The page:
Speaking at the meeting yesterday (June 6), Phuket Governor Norraphat Plodthong said that one of the worst affected areas on Tuesday (June 5) was Kamala, which saw 136 millimetres of rainfall. However, the highest recorded rainfall was 147mm.
During a visit to Kamala on Tuesday afternoon, Governor Norraphat was told by local residents that this was the worse flooding they had seen for 20 years.
Governor Norraphat explained that Kamala is one of the worst-affected areas due to it being mountainous and overflow from the Bang Wad canal.
A number of properties in Kamala sustained damage following Tuesday’s floods with some properties being between 30-50 centimetres deep in water.
Governor Norraphat urged local government agencies to urgently assist those affected.
“Anyone who has suffered as a result of the floods should contact their local government office as soon as possible. Assistance will also be provided by the Phuket office of the Department of Disaster Prevention and Mitigation (DDPM),” he said.
With regards to landslides, Gov Norraphat said that he has instructed the Phuket office of the Highways Department and Phuket office of the Department of Rural Roads to join together to find solutions to the problem.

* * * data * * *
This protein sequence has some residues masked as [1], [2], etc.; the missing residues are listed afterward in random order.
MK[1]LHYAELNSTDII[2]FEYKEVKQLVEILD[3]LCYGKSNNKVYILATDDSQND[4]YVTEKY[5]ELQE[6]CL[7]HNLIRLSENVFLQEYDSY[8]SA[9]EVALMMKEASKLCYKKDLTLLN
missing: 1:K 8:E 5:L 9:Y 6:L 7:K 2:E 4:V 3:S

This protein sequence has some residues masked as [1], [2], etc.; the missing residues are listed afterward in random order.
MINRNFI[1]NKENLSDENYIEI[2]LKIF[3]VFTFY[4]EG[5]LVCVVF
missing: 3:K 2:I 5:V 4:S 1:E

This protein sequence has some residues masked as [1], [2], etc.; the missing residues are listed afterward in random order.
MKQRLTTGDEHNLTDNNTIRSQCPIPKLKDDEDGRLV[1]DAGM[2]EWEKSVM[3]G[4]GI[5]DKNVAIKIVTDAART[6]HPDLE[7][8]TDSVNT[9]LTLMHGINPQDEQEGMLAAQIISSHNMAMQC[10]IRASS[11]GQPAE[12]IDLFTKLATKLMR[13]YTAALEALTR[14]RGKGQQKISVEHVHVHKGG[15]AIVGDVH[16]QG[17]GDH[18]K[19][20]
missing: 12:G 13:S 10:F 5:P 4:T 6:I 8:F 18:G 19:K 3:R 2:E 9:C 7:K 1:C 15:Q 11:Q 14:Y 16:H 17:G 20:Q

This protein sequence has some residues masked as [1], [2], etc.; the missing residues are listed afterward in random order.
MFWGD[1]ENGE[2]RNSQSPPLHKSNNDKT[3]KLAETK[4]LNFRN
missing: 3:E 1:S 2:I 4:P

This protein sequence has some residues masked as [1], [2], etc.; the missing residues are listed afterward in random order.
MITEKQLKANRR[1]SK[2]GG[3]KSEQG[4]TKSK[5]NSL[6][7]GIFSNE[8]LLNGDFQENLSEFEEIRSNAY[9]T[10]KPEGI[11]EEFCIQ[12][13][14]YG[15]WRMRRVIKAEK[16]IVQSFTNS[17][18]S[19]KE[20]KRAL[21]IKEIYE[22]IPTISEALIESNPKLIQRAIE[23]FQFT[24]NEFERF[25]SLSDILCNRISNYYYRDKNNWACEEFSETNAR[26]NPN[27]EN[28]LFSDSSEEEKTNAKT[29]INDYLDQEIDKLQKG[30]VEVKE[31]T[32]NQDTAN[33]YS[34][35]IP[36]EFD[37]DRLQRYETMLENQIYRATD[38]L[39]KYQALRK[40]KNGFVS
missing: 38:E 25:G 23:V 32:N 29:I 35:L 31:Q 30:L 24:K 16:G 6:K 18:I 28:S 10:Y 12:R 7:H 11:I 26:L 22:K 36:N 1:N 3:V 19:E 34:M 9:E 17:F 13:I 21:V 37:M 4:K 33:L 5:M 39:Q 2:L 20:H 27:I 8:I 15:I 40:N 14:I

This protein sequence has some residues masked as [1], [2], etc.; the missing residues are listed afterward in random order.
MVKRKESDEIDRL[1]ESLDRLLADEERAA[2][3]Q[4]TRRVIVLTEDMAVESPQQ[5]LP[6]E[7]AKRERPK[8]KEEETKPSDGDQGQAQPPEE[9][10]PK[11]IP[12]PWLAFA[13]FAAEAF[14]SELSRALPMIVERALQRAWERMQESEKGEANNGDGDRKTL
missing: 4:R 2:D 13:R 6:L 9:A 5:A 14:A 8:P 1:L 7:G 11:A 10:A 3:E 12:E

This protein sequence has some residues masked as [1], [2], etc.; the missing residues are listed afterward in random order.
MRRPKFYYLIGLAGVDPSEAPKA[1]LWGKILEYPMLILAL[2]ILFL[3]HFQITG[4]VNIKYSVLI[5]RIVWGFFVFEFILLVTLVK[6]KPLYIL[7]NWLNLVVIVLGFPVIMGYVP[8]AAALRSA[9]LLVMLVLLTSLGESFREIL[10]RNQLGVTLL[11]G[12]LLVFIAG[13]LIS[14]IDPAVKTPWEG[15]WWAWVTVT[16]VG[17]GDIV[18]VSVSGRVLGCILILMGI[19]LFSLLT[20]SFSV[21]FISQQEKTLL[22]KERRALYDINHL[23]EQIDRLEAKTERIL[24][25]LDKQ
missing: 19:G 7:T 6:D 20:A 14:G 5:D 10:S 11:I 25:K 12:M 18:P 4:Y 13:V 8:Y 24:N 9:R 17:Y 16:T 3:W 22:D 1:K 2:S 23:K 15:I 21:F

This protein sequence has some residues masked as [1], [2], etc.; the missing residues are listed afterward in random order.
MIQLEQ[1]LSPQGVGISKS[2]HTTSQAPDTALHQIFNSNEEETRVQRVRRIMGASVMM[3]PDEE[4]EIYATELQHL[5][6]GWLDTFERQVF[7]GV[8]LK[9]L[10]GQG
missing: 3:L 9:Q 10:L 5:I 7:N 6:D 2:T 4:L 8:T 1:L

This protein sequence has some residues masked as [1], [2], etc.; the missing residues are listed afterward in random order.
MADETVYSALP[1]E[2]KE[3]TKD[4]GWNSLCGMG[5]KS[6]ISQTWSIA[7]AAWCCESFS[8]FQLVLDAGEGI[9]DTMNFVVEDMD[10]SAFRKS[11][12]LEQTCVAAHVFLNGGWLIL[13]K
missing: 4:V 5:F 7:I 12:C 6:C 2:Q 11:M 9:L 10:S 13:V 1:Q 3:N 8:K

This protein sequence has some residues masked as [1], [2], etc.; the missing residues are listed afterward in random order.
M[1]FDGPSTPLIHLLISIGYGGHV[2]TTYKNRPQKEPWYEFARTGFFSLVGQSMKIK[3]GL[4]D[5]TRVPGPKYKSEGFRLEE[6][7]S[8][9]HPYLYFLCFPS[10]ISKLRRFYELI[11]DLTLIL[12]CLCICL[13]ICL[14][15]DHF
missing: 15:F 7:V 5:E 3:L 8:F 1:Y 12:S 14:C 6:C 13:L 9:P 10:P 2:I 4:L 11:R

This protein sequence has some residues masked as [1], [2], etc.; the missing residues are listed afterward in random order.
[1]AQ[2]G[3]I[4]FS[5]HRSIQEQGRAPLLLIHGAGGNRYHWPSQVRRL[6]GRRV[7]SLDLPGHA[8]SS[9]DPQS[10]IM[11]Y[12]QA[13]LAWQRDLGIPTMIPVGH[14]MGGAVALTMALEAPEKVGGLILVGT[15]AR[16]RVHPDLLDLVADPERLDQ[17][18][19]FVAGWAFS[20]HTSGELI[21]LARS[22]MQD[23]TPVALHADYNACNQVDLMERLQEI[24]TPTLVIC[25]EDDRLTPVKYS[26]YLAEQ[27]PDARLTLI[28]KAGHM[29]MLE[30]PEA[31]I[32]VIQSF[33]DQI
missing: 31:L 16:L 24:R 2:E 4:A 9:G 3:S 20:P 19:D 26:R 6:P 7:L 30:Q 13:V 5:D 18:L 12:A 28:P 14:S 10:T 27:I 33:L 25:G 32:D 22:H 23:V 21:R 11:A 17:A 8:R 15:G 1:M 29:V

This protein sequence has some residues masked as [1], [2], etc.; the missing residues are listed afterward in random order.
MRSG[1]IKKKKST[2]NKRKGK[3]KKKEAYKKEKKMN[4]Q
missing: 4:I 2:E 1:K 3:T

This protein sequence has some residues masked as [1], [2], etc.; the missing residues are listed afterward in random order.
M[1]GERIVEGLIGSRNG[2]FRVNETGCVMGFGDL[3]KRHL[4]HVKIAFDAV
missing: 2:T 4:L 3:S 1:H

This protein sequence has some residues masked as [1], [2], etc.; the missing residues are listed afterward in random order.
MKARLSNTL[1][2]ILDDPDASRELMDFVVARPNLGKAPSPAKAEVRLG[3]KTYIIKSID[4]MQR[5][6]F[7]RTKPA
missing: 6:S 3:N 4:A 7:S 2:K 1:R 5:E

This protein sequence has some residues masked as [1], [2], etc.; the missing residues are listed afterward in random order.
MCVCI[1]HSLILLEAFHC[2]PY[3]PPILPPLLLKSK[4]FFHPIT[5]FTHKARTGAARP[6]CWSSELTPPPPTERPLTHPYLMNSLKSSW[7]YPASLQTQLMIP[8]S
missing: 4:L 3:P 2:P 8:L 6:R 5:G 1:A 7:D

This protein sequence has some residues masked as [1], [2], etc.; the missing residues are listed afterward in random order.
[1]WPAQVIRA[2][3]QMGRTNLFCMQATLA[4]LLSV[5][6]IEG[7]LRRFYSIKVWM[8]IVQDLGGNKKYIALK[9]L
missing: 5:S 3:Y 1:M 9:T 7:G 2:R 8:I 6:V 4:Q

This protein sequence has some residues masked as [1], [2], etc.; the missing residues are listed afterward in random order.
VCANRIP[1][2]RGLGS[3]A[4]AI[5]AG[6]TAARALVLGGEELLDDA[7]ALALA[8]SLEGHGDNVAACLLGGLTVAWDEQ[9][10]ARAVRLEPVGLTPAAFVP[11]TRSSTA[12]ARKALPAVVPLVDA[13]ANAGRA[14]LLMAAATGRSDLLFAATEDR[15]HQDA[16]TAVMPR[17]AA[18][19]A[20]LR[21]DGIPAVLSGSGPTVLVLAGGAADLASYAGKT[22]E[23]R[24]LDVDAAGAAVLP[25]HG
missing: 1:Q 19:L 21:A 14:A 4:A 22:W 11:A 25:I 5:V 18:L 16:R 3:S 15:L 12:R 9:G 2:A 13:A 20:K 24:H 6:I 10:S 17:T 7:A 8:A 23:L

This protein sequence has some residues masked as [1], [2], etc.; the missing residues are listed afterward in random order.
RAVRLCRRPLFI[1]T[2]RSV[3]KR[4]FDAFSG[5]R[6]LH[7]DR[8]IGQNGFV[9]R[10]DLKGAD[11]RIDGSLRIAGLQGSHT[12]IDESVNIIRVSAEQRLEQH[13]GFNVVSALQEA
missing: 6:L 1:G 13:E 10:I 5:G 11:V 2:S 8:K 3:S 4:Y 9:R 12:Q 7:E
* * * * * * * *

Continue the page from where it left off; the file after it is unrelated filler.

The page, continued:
“We have also found that in some areas the construction of roads obstructs waterways. This is especially the case on Thepkrasattri Rd, which has many spots obstructing the waterway. This causes flooding along the roads and also in some agricultural areas,” he said.
“The Phuket office of the Highways Department must go out and clear these waterways to allow the water to flow. As we saw on Tuesday these blocked waterways cause huge problems for traffic on Thepkrasattri Rd and this is the main route for people travelling to Phuket International Airport.
“In addition, police officers must be on hand to facilitate the traffic and give advice on alternative routes,” he added.
Governor Norraphat also stated that Phuket should install a flood-warning system which should link the island’s 31 rainfall-monitoring gauges.
“Information from these gauges could be sent to the DDPM, Digital Economy Promotion Agency Phuket branch (DEPA) and the Royal Irrigation Department, and if necessary flood warnings could be sent to residents via their smartphones,” he said.
“Residents will then have knowledge about the amount of rainfall and can prepare themselves for any disasters,” he added.
It was also repeated that the island’s canals be dredged as soon as possible to prevent future flooding. “District chiefs are assigned to oversee the dredging of canals, especially in main road areas. Furthermore, pumps should also be installed in high-risk areas such in front of the front of Thai Watsadu on Thepkrasattri Rd so that water can be pumped away from the area and reduce the affect on traffic.
Finally, Governor Norraphat also ordered relevant organisations to help campaign against dengue fever in flood-risk areas.
“Public health volunteers must visit these areas and rid them of mosquito larvae. They must also educate people in the area about the risks of dengue fever,” he said.